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The Highlanders of Scotland
Part II -
Chapter IV

The Gallgael – (continued)

NOTWITHSTANDING the ill success of the two attempts which the Macdonalds had made to set up one of their race as lord of the Isles, they remained determined not to give up all prospect of having a chief of their own race without a farther struggle. The effects of the last insurrections had indeed so completely depressed and crushed them for the time, that they appear to have been, during the remainder of the reign of James V., in no condition to attempt such an enterprise; and it was in consequence not till the regency of Mary of Guise, that an apparently favourable opportunity offered itself for the purpose. The race of Celestine, John’s immediate younger brother, being now extinct, they turned their thoughts towards Donald Du, the son of Angus Og, in whose favour the first attempt had been made shortly after the death of the last lord of the Isles; and they now determined to make a final effort to place him in possession of the inheritance which they conceived to have been unjustly wrested from him. Donald Du had been carried off, when still a minor, on the successful siege of Kerneburgh, by Sir Andrew Wood, and had been detained in captivity ever since in Inchconnel; but a sudden and unexpected attack upon his castle by the Macdonalds of Glenco effected his liberation, and he had no sooner arrived in the Isles than he was declared lord, and received the submission of the chiefs of the different branches of the Macdonalds and the other Island lords. In this insurrection, Donald Du was supported by the earl of Lennox, who was at that time in the English interest; and as long as Lennox continued in league with him, he remained in possession of the Isles; but that earl having soon after made his peace with the king, and disbanded his followers, Donald Du went to Ireland for the purpose of raising forces to support his occupancy of the territories of the Isles, but having been attacked with fever, he died at Drogheda, on his way to Dublin, and with him ended the direct line of the earls of Ross and lords of the Isles, and all hopes of a descendant of Somerled again reigning over the Isles. Thus ended the last effort made by the Macdonalds to regain their former state and power, and from this period they have remained divided and broken up into various branches, whose numerical strength is rendered unavailing by their mutual jealousy and want of union.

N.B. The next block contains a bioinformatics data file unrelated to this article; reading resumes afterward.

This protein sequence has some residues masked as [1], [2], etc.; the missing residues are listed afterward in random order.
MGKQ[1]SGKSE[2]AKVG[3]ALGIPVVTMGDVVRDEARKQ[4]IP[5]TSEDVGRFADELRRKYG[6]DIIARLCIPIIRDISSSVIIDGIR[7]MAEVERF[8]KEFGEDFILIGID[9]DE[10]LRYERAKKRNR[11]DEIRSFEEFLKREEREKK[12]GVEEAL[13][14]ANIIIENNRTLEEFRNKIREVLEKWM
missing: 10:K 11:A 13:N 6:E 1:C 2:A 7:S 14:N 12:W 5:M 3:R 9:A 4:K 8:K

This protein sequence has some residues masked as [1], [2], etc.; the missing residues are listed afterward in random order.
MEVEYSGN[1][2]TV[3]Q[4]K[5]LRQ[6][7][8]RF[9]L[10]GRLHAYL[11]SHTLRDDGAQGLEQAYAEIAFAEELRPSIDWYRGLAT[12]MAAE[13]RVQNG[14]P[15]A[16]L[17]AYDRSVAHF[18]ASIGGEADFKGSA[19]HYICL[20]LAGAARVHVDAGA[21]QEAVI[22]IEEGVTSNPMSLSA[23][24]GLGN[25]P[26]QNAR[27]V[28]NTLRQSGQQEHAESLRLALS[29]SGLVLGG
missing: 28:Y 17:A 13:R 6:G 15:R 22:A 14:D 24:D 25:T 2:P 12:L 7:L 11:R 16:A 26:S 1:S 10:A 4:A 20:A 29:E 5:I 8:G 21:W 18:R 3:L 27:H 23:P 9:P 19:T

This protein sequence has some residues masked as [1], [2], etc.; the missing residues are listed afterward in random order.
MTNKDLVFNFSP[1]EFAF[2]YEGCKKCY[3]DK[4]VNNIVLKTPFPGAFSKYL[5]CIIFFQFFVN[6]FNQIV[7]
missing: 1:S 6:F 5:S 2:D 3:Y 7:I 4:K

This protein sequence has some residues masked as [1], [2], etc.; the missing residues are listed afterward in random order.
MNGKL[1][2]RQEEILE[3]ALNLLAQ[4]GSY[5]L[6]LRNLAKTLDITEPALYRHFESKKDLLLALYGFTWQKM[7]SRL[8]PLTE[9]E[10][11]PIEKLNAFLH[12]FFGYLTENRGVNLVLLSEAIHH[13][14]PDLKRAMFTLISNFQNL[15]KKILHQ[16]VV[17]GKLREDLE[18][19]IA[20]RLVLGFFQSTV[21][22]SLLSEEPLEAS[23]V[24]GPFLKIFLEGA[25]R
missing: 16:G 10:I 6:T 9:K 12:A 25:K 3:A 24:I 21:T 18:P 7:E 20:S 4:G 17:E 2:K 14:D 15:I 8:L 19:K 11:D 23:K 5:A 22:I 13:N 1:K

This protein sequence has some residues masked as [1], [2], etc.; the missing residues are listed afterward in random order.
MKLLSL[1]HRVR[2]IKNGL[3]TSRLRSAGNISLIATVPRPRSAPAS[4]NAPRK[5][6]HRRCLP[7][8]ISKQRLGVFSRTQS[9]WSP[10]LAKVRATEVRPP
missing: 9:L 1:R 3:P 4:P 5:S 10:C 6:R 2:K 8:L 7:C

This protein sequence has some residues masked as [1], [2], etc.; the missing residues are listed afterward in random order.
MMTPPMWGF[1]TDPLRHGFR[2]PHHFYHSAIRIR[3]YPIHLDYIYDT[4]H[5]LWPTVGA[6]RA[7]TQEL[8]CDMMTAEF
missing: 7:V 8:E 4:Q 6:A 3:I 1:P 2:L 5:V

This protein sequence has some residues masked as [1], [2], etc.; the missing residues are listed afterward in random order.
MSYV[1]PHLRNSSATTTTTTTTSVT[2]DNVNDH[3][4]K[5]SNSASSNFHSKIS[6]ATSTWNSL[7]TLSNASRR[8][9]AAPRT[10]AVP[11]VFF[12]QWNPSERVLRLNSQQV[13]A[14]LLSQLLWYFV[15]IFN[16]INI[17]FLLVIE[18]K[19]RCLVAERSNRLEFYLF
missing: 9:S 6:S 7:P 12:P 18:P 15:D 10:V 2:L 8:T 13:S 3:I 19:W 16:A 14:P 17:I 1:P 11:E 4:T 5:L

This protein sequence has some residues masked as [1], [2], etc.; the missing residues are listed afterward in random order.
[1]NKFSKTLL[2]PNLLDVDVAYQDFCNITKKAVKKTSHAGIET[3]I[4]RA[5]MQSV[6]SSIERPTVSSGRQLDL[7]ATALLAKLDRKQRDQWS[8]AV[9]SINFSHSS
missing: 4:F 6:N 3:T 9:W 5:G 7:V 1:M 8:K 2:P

Upon the forfeiture of the lords of the Isles, and failure of their subsequent attempts to retrieve their affairs, the various clans occupying the extensive territories which had owned their sway, were found in one or other of three situations: of one class were a number of clans which became dependent upon the Macdonalds, but were not of the same origin, and these clans, with thee exception of the Macleods, Maclanes, and others, opposed all the attempts made for the restoration of the family of the Isles, while upon the success of that opposition all of them raised themselves in strength and power. A second class were of the same origin as the family of the Isles, but having branched off from the main stem before the succession of the elder branches fell to the clan, in the person of John of the Isles, in the reign of David II., and before they rose to the height of their power, they now appeared as separate clans; of these were the Macalasters, Macians, & c. The Macalasters are traced by the MS. of 1450 from Alaster, a son of Angus Mor; and while the general derivation is confirmed by their tradition, the particular steps of the genealogy contained in that MS. derive corroboration from the records.